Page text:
There’s been a lot of talk over the last few days about George Osborne’s plans to cut child benefits for people earning £44k or more. The media are reporting that people are up-in-arms about it, but I’m afraid they’re mistaken. The BBC and Fleet Street might believe that people are revolting, after all they’re camped at the Tory Conference in Birmingham, and it seems that the Tories ARE revolting (in more ways than one!), but this revolt is not seen amongst ordinary people.
As a stand alone policy I can’t say that I’m opposed to it. It is only fair that the most well off in society aren’t allowed to dip into a limited public purse at the expense of others, after all they are more than able to pay. £44k is enough to live on, unless someone has over stretched themselves (ridicilously high mortgage, high payments on car etc).
I accept that there are concerns regarding allowing a couple who jointly earn £87k to collect the allowance while a single parent on £44k won’t be allowed. This is inherently unfair. But we are told that the cost of setting up a fairer means tested system is prohibitive at the moment, and the line must be drawn somewhere. I’ll accept this excuse for the time being.
But my concern is this. We are told that this stunt (and I’m convinced that it is no more than a stunt) will save in the region of £1bn a year. The announcement made yesterday that they are planning tax breaks for married couples will cost in the region of £700m per year. Between the two it will only save £300m.
What this foolish stunt tells us is that while the Conservatives are more than happy to attack the middle classes as a way of showing that they can empathise with the poorest; claiming that they are introducing this policy to ensure that the poorest will not be hardest hit (even though they are raising VAT to 20% – a move that will hurt the least well off more than anyone else) what they have so far stubbornly refused to do, and have shown no interest in doing, is introduce measures which could bring in billions of revenue for the treasury, namely forcing nom-doms and tax-avoiders, the uber-rich, to pay their way.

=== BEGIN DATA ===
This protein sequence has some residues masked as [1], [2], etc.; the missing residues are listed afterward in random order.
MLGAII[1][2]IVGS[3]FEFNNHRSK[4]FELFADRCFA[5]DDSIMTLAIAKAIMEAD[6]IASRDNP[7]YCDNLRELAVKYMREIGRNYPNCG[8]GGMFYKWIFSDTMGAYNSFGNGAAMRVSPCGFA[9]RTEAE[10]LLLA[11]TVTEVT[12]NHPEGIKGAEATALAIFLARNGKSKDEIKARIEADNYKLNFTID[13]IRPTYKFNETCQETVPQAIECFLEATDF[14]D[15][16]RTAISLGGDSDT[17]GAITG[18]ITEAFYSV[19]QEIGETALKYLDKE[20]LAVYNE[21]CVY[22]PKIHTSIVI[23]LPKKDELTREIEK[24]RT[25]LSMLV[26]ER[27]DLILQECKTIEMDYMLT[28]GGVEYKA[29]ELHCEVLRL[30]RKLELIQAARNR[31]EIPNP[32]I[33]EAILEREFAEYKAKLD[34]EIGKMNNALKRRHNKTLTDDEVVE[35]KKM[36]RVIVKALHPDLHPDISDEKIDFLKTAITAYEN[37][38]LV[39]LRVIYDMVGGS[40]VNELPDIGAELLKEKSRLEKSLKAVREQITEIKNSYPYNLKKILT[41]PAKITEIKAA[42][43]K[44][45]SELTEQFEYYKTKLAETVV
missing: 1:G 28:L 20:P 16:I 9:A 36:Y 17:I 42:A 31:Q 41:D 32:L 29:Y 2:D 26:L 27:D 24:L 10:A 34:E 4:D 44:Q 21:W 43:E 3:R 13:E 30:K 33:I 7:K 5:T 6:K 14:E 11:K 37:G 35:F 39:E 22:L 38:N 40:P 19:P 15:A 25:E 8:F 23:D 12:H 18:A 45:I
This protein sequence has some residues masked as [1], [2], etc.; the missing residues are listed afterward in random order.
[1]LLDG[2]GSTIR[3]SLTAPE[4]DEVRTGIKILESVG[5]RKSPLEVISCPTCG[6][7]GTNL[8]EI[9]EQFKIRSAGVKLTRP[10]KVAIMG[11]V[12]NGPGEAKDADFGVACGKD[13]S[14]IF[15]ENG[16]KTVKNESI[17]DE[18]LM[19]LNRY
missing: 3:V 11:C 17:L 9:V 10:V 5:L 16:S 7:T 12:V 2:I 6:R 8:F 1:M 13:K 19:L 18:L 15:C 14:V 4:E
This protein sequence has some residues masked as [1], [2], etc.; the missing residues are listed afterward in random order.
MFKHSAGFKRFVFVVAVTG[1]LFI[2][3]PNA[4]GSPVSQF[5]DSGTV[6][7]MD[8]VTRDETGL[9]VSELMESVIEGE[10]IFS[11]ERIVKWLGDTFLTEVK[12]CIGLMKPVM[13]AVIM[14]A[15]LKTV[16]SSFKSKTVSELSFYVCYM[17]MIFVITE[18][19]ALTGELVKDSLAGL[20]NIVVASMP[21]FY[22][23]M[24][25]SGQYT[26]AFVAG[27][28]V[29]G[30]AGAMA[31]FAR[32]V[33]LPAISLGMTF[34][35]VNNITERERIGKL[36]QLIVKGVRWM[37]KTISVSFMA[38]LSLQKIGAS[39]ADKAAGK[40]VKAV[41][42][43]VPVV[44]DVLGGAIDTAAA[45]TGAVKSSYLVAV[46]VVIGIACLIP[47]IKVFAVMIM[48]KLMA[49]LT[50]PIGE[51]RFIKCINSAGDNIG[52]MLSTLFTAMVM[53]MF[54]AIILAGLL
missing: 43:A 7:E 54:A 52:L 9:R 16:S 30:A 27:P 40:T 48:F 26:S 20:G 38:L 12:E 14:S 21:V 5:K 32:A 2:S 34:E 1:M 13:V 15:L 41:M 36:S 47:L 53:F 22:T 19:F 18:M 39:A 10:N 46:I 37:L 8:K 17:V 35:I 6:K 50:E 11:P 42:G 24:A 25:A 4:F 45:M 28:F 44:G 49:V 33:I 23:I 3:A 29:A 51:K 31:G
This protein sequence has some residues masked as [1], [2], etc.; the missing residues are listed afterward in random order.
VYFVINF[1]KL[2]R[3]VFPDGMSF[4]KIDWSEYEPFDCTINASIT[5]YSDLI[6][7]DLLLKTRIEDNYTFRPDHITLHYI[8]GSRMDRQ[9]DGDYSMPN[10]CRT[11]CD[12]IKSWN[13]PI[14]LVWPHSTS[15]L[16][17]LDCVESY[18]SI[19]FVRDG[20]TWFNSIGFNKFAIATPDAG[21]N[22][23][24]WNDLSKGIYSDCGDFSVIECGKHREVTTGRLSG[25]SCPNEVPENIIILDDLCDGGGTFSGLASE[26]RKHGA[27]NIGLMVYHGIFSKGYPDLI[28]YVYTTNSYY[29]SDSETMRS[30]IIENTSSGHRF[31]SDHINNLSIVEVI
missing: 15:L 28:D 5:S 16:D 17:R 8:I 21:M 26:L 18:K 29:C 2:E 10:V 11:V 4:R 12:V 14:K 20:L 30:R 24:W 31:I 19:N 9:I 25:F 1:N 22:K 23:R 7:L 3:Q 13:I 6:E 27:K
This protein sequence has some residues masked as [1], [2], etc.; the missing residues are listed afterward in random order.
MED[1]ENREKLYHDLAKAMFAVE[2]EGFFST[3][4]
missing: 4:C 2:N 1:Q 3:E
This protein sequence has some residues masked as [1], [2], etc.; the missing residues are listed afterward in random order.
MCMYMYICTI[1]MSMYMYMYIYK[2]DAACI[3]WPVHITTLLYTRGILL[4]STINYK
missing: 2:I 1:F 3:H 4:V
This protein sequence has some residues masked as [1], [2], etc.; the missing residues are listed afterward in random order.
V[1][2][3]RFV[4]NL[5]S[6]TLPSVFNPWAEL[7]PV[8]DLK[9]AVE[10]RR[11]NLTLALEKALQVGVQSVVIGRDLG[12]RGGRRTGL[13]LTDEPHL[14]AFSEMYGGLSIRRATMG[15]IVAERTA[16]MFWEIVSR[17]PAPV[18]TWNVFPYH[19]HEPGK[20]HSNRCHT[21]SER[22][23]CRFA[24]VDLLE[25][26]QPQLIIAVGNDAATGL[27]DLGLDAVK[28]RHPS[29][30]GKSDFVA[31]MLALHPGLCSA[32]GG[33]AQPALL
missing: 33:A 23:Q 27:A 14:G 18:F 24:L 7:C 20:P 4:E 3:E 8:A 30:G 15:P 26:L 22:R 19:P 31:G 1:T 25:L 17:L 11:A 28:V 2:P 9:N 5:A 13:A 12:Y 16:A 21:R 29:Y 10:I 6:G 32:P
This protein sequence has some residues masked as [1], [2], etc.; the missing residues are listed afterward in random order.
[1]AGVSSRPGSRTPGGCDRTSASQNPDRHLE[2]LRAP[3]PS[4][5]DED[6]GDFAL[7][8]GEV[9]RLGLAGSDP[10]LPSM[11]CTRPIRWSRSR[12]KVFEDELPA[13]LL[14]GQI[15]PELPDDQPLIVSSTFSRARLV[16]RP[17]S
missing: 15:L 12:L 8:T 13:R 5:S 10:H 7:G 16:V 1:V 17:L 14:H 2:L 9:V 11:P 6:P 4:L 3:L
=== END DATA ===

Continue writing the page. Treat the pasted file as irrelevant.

Two recent news items have shown this, one local and one UK wide. The first is the story about Tetra Pak at Wrexham, and it’s founder Hans Rausing. He has a personal fortune worth over £4bn and is a resident in England, but is refusing to pay tax there; and the second regarding Tesco with the announcement of their £1.6bn 6 month profit, but yet again they manage to avoid paying taxes here, instead having accounts in places like Luxembourg and Switzerland.
Hans Rausing, Tesco executives and their like have made their fortunes out of hard working people paying their hard earned money for their products, yet it is obvious that these people don’t mean anything to Rausing and the Tesco executives who refuse to pay their way in the society that they choose to reside in and benefit from.
If the Tories truly want to ensure that the poorest are not going to be penalised with their austerity measures then they must ensure that the uber-rich pay their way. The only problem is that George Osborne has a personal fortune of over £4m and David Cameron is reported to have a personal fortune of over £30m. Turkeys and Christmas.
“But my concern is this. We are told that this stunt (and I’m convinced that it is no more than a stunt) will save in the region of £1bn a year. The announcement made yesterday that they are planning tax breaks for married couples will cost in the region of £700,000 per year. Between the two it will only save £300,000.”
Although I agree that this is a stunt, I think your sums are a bit off here. It would be a saving of £300,000 if the savings from the child benefits were £1m, but it would seem it’s £1bn.
Cytuno Aled, ac rwy’n cwmpo ar fy mai – camgymeriad teipio (dim i’r un graddau a staff Alun Ffred!).
You’re quite right. The cost of the married couples tax break should read £700m, and a saving of £300m. By the time you read this I will have amended the original version. Diolch!
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